While there are some habits that should be broken, there are a few habits that may be worth making in the name of ending global poverty. For example, if the bad habit in question is spending money on a large, frivolous coffee every day, then a good habit that could replace it would be using the money spent to fund a program that fights global poverty.
Jeremy Dean, author and founder of PsyBlog, offers years of experience in how to break a bad habit, and in one particular post entitled How to Help Other People Change Their Habits. According to Dean, there are three simple steps to helping someone break a habit. Following the steps below can help break a habit and make room for good habits that could change the world.
Step 1: Acknowledge that the person in question wants to change a habit and is open to help in doing so. As long as they are open to change, then they are ready for step two.
Step 2: Avoid a judgmental attitude. Find a balance between a voice of support and encouragement and a tone of judgment. It is a habit in and of its self to remain non-judgmental, but when assisting another in achieving a difficult goal, even footing is a must.
Step 3: Increase self-awareness and identify the situation that encourages the bad habit. Many habits are performed unconsciously, repeatedly and in recurring situations. Identifying the situation or emotions that trigger the behavior help to break a habit and the reversal can begin.
Remember to work together when breaking a bad habit, and try not force someone to change if there is no desire to do so. Through his research, Dean says that it could take up to two months to break a habit, but with support and perseverance, it can be done. Try channeling bad habit energy into good causes like blogging for the Borgen Project, taking the Pledge, or trading in the cost of your daily coffee for a vaccination sponsored by UNICEF.
– Kira Maixner
On May 21, 2013, USAID issued a new global water strategy, the government’s first comprehensive integration of water security into all US development funding and programs.
“For many years in development work, water, sanitation and hygiene have been a bit forgotten. Instead, significant focus has been placed on education, maternal health and nutrition, overlooking the fact that water and sanitation are foundational building blocks for all of those other elements,” said Alanna Imbach, media officer with WaterAid America.
Aid organizations have long been insisting that access to clean water is a basic and essential consideration underlying all development issues. In developing countries, some 5,000 children are estimated to die every day from water-borne diseases, overwhelmingly due to diarrhea from bad drinking water, poor sanitation and inadequate hygiene.
The plan for the next five years is to provide at least 10 million people with “sustainable access” to an improved water supply, and six million people with access to improved sanitation during that period. New USAID guidance will emphasize local ownership and sustainability of US-funded aid projects, while offering greater flexibility on how that funding can be used. This new openness will allow for more innovation from partnering humanitarian groups, a positive change from the past.
“We know that every dollar we invest in clean water and basic sanitation yields eight dollars in benefits,” said Dick Durbin, a US senator pushing this legislation. “People are healthier, kids stay in school, food is safer, AIDS drugs and other critical health treatments are able to work.”
Read USAID’s Water Strategy Announcement:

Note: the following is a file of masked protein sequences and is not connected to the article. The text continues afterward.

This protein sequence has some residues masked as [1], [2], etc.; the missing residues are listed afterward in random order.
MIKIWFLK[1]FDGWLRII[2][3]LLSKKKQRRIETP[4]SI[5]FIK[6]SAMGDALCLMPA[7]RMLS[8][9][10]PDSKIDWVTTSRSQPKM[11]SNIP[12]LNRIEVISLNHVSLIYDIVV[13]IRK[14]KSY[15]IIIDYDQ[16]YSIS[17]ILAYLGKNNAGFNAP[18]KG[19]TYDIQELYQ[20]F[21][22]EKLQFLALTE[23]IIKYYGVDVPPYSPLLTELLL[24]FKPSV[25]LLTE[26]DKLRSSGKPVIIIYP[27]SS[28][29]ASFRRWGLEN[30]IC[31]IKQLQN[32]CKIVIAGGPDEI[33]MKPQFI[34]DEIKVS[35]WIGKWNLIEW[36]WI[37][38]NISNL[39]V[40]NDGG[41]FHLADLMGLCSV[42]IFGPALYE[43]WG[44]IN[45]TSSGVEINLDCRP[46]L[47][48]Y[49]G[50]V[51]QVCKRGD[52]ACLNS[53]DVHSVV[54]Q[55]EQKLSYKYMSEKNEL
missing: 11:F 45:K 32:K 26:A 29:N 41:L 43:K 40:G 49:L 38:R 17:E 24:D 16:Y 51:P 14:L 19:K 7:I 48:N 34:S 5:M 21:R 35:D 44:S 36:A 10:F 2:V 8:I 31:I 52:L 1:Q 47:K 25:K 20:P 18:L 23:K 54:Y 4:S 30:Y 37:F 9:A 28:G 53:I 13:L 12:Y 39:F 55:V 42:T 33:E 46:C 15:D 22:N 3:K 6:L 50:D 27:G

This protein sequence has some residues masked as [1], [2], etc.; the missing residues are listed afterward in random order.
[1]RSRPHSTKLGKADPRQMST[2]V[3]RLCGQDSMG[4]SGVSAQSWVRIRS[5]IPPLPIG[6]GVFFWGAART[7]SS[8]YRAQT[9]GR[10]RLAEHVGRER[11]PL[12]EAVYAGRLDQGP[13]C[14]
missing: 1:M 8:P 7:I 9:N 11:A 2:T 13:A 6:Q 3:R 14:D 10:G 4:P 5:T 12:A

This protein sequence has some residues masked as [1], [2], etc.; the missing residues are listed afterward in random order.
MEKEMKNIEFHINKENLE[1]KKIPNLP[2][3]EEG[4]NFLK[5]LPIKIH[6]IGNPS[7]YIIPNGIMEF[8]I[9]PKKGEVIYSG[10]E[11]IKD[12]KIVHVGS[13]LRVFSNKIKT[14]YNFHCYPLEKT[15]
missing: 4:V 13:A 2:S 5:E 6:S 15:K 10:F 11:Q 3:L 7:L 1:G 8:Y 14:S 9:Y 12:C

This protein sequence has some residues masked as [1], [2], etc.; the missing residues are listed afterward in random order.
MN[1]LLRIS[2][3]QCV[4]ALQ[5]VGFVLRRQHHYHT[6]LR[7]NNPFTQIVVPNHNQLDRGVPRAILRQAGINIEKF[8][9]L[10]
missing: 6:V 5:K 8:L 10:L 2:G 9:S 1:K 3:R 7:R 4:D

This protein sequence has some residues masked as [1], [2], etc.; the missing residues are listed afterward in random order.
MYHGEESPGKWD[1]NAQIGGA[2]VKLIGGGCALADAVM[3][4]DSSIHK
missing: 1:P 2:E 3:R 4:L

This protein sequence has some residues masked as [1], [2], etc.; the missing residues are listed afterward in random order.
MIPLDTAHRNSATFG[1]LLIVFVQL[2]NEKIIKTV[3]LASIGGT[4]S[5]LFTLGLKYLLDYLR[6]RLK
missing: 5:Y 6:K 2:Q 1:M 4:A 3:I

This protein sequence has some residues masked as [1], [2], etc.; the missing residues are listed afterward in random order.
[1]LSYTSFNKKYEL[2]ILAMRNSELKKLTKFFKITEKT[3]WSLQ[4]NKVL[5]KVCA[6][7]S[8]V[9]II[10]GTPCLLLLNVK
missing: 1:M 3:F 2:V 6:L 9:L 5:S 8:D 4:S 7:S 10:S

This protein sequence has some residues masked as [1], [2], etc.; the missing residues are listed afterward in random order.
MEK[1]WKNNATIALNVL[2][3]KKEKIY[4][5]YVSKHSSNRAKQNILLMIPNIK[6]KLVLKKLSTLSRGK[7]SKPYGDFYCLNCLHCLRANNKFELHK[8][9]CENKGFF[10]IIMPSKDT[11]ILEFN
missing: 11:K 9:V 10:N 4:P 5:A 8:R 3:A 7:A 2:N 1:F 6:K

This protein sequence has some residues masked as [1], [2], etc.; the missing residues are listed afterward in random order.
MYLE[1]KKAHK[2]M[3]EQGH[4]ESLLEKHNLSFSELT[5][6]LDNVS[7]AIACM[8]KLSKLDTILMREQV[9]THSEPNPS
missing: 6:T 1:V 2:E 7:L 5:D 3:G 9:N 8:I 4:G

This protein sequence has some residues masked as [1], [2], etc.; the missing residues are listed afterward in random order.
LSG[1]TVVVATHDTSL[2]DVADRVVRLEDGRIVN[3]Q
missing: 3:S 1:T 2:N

WASHINGTON, D.C. – Today, the U.S. Agency for International Development (USAID) Administrator Rajiv Shah, joined members of Congress – Senator Richard Durbin, Senator Chris Coons, Congressman Earl Blumenauer and Congressman Ted Poe – to release the U.S. Government’s first Water and Development Strategy. This strategy recognizes the vital role water plays in ensuring the health and economic well-being of people around the world. In addition, it sets out to represent a fundamental shift at our Agency toward a new model of development – defined by public and private partnerships, use of new technology, and emphasis long-term results.
Globally, over 780 million people lack access to safe drinking water and 2.5 billion people lack access to sanitation. Projections are that by 2025, two-thirds of the world’s population could be living under severe water stress conditions.
“We will achieve greater impact by partnering with outside organizations and businesses that leverage innovative approaches and new technologies. This approach will also emphasize sustainability by building local capacities for operations, maintenance, and monitoring,” said Administrator Shah.
USAID’s Water and Development Strategy elevates the importance and visibility of water as a development priority within the Agency and highlights its importance in meeting the development imperatives to improve health and increase food security. The Strategy will address global water-related development needs by providing a clear understanding of USAID’s approach to water programming, emphasizing how sustainable use of water is critical to saving lives. To achieve this goal, the Strategy sets two strategic objectives:
- Water for Health – Improve health outcomes through the provision of sustainable Water, Sanitation and Hygiene (WASH).
- Water for Food – Manage water for agriculture sustainably and more productively to enhance food security.
“This new U.S. Water and Development Strategy will help lift poor people around the world out of conflict and poverty. It is smart, strategic and builds on our past successes using new breakthroughs in science and technology,” Senator Durbin said. “It will save water and it will save lives. USAID’s new plan will bring water and sanitation – the most basic of human needs – to millions of people around the globe, dousing the flames of global poverty, disease and conflict.”
Improving human health and welfare, having adequate nutrition to thrive, and maintaining the sustainability of natural systems requires a coordinated global response to the challenges of water and sanitation access for present and future generations. This Strategy reflects the commitment of the U.S. government to work in partnership with the global community to meet these challenges.
– Mary Purcell
Source: The Jakarta Blobe
These top 10 global poverty blogs are some of the best of the best in addressing the issues, solutions, and concerns surrounding the global battle against extreme poverty.